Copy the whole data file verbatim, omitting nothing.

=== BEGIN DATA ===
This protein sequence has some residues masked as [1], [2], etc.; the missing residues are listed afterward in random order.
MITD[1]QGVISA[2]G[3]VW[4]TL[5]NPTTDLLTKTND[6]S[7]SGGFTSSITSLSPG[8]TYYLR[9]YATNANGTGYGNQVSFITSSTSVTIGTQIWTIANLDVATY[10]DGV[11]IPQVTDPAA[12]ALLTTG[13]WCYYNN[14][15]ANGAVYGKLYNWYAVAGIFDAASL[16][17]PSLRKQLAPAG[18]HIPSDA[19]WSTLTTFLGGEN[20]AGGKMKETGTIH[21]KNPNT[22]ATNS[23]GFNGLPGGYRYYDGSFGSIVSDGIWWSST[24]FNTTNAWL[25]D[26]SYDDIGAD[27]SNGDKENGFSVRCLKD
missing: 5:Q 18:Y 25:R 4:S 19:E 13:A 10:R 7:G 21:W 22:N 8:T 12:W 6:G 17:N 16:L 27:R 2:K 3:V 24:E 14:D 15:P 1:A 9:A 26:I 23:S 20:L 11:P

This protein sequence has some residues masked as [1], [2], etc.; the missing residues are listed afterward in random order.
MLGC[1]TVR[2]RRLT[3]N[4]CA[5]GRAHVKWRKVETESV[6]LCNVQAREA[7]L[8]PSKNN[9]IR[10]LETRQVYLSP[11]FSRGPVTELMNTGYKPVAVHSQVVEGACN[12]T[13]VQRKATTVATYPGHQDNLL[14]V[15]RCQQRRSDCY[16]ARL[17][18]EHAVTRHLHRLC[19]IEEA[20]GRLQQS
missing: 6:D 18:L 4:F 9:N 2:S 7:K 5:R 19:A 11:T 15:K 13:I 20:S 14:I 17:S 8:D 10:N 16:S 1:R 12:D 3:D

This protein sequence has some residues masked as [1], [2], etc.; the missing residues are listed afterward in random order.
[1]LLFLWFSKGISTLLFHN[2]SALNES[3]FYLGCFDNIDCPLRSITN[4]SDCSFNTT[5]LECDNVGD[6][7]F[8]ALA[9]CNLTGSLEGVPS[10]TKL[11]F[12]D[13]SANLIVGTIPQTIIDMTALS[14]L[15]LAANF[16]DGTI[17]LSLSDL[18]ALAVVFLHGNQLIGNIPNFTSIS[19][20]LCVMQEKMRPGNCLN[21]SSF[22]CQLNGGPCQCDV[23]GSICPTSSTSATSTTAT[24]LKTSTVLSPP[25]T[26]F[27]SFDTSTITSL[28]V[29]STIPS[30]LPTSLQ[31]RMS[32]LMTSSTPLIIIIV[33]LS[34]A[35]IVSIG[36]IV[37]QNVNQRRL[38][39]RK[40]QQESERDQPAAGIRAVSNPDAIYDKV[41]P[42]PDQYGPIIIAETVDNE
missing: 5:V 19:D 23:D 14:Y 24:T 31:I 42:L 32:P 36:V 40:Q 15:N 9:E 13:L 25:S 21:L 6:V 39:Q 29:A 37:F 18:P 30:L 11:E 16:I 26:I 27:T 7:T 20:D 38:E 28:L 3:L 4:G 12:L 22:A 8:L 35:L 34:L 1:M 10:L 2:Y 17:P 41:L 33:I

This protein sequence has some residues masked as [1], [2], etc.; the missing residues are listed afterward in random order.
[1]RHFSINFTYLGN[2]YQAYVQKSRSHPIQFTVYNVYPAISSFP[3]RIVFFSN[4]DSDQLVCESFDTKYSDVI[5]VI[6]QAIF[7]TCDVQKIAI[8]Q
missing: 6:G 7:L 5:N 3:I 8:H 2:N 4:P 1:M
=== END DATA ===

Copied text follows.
This protein sequence has some residues masked as [1], [2], etc.; the missing residues are listed afterward in random order.
MITD[1]QGVISA[2]G[3]VW[4]TL[5]NPTTDLLTKTND[6]S[7]SGGFTSSITSLSPG[8]TYYLR[9]YATNANGTGYGNQVSFITSSTSVTIGTQIWTIANLDVATY[10]DGV[11]IPQVTDPAA[12]ALLTTG[13]WCYYNN[14][15]ANGAVYGKLYNWYAVAGIFDAASL[16][17]PSLRKQLAPAG[18]HIPSDA[19]WSTLTTFLGGEN[20]AGGKMKETGTIH[21]KNPNT[22]ATNS[23]GFNGLPGGYRYYDGSFGSIVSDGIWWSST[24]FNTTNAWL[25]D[26]SYDDIGAD[27]SNGDKENGFSVRCLKD
missing: 5:Q 18:Y 25:R 4:S 19:E 13:A 10:R 7:G 21:W 22:N 8:T 12:W 6:G 17:N 16:L 27:R 2:K 3:V 24:E 14:D 15:P 1:A 9:A 26:I 23:S 20:L 11:P

This protein sequence has some residues masked as [1], [2], etc.; the missing residues are listed afterward in random order.
MLGC[1]TVR[2]RRLT[3]N[4]CA[5]GRAHVKWRKVETESV[6]LCNVQAREA[7]L[8]PSKNN[9]IR[10]LETRQVYLSP[11]FSRGPVTELMNTGYKPVAVHSQVVEGACN[12]T[13]VQRKATTVATYPGHQDNLL[14]V[15]RCQQRRSDCY[16]ARL[17][18]EHAVTRHLHRLC[19]IEEA[20]GRLQQS
missing: 6:D 18:L 4:F 9:N 2:S 7:K 5:R 19:A 11:T 15:K 13:I 20:S 14:I 17:S 8:D 10:N 16:S 1:R 12:D 3:D

This protein sequence has some residues masked as [1], [2], etc.; the missing residues are listed afterward in random order.
[1]LLFLWFSKGISTLLFHN[2]SALNES[3]FYLGCFDNIDCPLRSITN[4]SDCSFNTT[5]LECDNVGD[6][7]F[8]ALA[9]CNLTGSLEGVPS[10]TKL[11]F[12]D[13]SANLIVGTIPQTIIDMTALS[14]L[15]LAANF[16]DGTI[17]LSLSDL[18]ALAVVFLHGNQLIGNIPNFTSIS[19][20]LCVMQEKMRPGNCLN[21]SSF[22]CQLNGGPCQCDV[23]GSICPTSSTSATSTTAT[24]LKTSTVLSPP[25]T[26]F[27]SFDTSTITSL[28]V[29]STIPS[30]LPTSLQ[31]RMS[32]LMTSSTPLIIIIV[33]LS[34]A[35]IVSIG[36]IV[37]QNVNQRRL[38][39]RK[40]QQESERDQPAAGIRAVSNPDAIYDKV[41]P[42]PDQYGPIIIAETVDNE
missing: 5:V 19:D 23:D 14:Y 24:T 31:I 42:L 32:P 36:V 40:Q 15:N 9:E 13:L 25:S 21:L 6:V 39:Q 29:A 37:F 18:P 30:L 11:E 16:I 26:I 27:T 7:T 20:D 38:E 28:L 3:L 4:G 12:L 22:A 8:L 35:L 34:L 1:M 10:L 2:Y 17:P 41:L 33:I

This protein sequence has some residues masked as [1], [2], etc.; the missing residues are listed afterward in random order.
[1]RHFSINFTYLGN[2]YQAYVQKSRSHPIQFTVYNVYPAISSFP[3]RIVFFSN[4]DSDQLVCESFDTKYSDVI[5]VI[6]QAIF[7]TCDVQKIAI[8]Q
missing: 6:G 7:L 5:N 3:I 8:H 2:N 4:P 1:M